This picture shows how I really get paid. My students never, ever hand me something that doesn’t get displayed somewhere in my classroom. What you can’t see are the smiles, hugs, and thank yous. Have you ever been hugged by someone and felt as though you were possibly the only person to hug them that day? That week? I get that on the regular – And it’s far more rewarding than a healthy 401K or a huge paycheck. Or, at least, that’s what I’ll assume.

Sincerely, Stasia


Do I Bribe My Kids? Mais Bien Sûr. March 23, 2012

I’ve long been aware of the power of the smelly sticker. I was under the impression they were the end-all-be-all of stickers. There’s not much my students won’t do if there’s a promise of a smelly sticker at the end of their task or as a reward for their behavior. Am I above bribing my kids? Nope, not even a little. If a sticker that smells like peppermint is enough to get my kids to study for their tests, then that’s good enough for me.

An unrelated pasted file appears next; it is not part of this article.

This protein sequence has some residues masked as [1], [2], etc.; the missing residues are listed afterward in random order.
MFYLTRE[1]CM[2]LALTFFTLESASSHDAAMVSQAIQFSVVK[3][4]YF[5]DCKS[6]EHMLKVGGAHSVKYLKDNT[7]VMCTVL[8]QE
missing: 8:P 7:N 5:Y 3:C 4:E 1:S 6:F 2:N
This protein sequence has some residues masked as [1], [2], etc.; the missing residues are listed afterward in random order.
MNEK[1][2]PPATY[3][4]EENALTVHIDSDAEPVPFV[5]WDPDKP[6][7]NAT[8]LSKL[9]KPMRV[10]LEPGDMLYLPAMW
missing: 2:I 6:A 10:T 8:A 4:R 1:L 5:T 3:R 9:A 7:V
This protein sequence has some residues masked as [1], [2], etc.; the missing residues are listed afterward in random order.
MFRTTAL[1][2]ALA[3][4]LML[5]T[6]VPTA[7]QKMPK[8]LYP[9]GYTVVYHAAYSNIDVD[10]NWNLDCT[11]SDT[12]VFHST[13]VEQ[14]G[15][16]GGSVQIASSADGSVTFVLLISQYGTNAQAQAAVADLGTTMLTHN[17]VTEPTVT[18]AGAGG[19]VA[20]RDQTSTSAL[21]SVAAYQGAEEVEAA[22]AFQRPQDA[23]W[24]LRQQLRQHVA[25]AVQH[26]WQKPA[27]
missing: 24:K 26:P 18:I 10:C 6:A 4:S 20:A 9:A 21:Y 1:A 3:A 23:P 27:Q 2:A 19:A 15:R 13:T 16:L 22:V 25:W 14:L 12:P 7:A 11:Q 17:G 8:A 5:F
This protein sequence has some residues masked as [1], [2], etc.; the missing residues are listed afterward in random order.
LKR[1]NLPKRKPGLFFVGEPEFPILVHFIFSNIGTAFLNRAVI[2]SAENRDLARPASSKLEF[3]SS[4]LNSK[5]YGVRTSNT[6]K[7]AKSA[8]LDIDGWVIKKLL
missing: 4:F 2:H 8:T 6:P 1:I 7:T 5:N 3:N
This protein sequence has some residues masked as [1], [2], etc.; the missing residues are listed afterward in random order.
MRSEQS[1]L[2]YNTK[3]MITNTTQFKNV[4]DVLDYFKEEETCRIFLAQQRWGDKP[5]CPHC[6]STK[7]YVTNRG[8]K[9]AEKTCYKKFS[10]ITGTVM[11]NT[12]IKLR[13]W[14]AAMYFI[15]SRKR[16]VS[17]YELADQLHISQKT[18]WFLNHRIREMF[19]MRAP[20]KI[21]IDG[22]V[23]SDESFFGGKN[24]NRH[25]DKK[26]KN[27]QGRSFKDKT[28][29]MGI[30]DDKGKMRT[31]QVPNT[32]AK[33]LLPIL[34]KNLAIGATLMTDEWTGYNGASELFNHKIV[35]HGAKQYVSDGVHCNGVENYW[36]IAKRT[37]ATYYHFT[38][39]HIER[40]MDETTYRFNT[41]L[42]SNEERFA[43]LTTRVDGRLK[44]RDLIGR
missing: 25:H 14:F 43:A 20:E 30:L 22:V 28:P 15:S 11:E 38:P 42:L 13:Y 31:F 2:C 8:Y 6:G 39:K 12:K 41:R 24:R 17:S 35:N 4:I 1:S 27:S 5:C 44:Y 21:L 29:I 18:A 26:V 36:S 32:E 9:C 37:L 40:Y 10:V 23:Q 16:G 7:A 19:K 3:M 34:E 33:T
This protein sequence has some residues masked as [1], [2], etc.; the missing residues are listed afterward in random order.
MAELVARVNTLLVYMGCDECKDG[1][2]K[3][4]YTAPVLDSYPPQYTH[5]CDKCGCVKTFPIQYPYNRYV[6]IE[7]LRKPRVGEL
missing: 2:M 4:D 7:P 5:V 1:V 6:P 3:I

One day I ran out of smelly stickers (panic!) and found a set of monkey stickers in my desk. I had to pass these off to the kids as the coolest thing ever so they would hold some kind of value. I played them up (because all teachers are actors and actresses when it comes down to it) and the kids ate it up. All of the sudden they would do anything for a monkey sticker. Score!